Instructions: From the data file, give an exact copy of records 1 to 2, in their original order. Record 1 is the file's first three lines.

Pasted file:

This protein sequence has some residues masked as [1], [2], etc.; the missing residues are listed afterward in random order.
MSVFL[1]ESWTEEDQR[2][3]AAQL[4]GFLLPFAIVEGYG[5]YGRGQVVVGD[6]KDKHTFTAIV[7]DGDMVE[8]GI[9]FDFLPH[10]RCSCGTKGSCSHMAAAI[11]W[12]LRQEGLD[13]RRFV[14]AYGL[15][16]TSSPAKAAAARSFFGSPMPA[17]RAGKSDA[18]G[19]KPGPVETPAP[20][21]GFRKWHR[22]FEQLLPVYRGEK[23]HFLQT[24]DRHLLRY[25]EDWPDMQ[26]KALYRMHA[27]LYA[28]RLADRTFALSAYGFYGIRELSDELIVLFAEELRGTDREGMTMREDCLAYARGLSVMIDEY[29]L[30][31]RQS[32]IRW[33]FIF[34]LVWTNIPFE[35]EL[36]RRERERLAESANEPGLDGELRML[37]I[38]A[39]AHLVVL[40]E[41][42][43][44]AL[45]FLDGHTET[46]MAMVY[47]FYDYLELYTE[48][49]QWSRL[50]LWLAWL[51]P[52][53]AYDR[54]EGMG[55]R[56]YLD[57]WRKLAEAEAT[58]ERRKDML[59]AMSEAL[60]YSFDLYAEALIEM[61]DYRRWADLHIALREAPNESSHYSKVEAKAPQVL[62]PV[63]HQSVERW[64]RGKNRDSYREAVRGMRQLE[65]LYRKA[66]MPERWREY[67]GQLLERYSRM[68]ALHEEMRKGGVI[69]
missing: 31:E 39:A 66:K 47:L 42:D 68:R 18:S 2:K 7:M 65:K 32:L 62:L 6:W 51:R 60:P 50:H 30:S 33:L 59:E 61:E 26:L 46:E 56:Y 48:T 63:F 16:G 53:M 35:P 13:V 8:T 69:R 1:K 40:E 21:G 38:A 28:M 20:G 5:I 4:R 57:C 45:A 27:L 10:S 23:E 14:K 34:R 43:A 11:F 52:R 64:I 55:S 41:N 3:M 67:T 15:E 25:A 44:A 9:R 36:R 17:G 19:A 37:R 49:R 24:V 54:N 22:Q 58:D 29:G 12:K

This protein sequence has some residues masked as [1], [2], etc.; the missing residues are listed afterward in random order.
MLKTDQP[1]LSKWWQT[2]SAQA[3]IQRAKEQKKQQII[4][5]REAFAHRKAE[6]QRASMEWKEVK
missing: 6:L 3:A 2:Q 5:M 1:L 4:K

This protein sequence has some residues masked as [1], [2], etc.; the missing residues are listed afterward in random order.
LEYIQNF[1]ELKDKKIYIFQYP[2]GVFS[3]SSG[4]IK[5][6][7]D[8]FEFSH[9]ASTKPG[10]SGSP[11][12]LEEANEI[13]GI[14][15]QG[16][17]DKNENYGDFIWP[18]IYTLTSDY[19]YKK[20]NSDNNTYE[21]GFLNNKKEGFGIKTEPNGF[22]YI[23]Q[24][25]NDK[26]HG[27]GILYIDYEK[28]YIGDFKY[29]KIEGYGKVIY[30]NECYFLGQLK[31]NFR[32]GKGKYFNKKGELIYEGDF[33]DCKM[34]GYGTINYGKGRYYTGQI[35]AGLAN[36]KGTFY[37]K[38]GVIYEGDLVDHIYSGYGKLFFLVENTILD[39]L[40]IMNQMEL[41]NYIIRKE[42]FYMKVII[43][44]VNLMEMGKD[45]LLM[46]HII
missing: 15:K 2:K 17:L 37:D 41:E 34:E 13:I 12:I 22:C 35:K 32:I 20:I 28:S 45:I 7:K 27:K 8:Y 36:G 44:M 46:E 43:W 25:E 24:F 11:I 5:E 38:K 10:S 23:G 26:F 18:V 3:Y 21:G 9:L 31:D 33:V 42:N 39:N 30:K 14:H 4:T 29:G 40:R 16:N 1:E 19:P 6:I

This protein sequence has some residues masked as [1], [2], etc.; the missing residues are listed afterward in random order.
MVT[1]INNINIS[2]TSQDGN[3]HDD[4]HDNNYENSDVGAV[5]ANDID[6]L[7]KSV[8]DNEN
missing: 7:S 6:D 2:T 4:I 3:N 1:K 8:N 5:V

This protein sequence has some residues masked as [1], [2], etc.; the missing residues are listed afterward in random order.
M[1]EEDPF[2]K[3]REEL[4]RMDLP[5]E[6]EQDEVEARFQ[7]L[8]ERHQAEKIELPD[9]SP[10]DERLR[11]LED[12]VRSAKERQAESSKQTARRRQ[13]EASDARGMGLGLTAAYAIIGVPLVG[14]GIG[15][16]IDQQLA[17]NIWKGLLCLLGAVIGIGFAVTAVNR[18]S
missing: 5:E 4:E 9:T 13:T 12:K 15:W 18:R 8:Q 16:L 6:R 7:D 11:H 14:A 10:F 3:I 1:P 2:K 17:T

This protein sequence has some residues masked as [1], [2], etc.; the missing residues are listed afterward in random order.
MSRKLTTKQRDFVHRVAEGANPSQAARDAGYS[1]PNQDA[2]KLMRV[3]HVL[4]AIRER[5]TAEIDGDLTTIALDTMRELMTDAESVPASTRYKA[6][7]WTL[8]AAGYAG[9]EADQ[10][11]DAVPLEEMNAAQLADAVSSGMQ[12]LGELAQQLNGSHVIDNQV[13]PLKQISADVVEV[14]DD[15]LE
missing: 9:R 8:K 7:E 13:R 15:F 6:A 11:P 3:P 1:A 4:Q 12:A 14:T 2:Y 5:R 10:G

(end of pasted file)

This protein sequence has some residues masked as [1], [2], etc.; the missing residues are listed afterward in random order.
MSVFL[1]ESWTEEDQR[2][3]AAQL[4]GFLLPFAIVEGYG[5]YGRGQVVVGD[6]KDKHTFTAIV[7]DGDMVE[8]GI[9]FDFLPH[10]RCSCGTKGSCSHMAAAI[11]W[12]LRQEGLD[13]RRFV[14]AYGL[15][16]TSSPAKAAAARSFFGSPMPA[17]RAGKSDA[18]G[19]KPGPVETPAP[20][21]GFRKWHR[22]FEQLLPVYRGEK[23]HFLQT[24]DRHLLRY[25]EDWPDMQ[26]KALYRMHA[27]LYA[28]RLADRTFALSAYGFYGIRELSDELIVLFAEELRGTDREGMTMREDCLAYARGLSVMIDEY[29]L[30][31]RQS[32]IRW[33]FIF[34]LVWTNIPFE[35]EL[36]RRERERLAESANEPGLDGELRML[37]I[38]A[39]AHLVVL[40]E[41][42][43][44]AL[45]FLDGHTET[46]MAMVY[47]FYDYLELYTE[48][49]QWSRL[50]LWLAWL[51]P[52][53]AYDR[54]EGMG[55]R[56]YLD[57]WRKLAEAEAT[58]ERRKDML[59]AMSEAL[60]YSFDLYAEALIEM[61]DYRRWADLHIALREAPNESSHYSKVEAKAPQVL[62]PV[63]HQSVERW[64]RGKNRDSYREAVRGMRQLE[65]LYRKA[66]MPERWREY[67]GQLLERYSRM[68]ALHEEMRKGGVI[69]
missing: 31:E 39:A 66:K 47:L 42:D 68:R 18:S 2:K 7:M 65:K 32:L 62:L 6:W 51:R 60:P 50:H 30:S 33:L 59:E 61:E 26:L 46:E 56:Y 48:T 63:F 16:G 53:M 35:P 13:V 8:T 69:R 1:K 40:E 21:G 38:A 28:M 20:G 5:I 4:R 57:C 45:A 27:L 10:S 23:E 14:K 34:R 43:A 11:F 52:R 64:I 55:S 41:N 3:M 67:T 15:E 25:A 44:A 9:R 36:R 17:G 19:A 37:R 49:R 24:V 54:N 22:Q 58:D 29:G 12:K

This protein sequence has some residues masked as [1], [2], etc.; the missing residues are listed afterward in random order.
MLKTDQP[1]LSKWWQT[2]SAQA[3]IQRAKEQKKQQII[4][5]REAFAHRKAE[6]QRASMEWKEVK
missing: 6:L 3:A 2:Q 5:M 1:L 4:K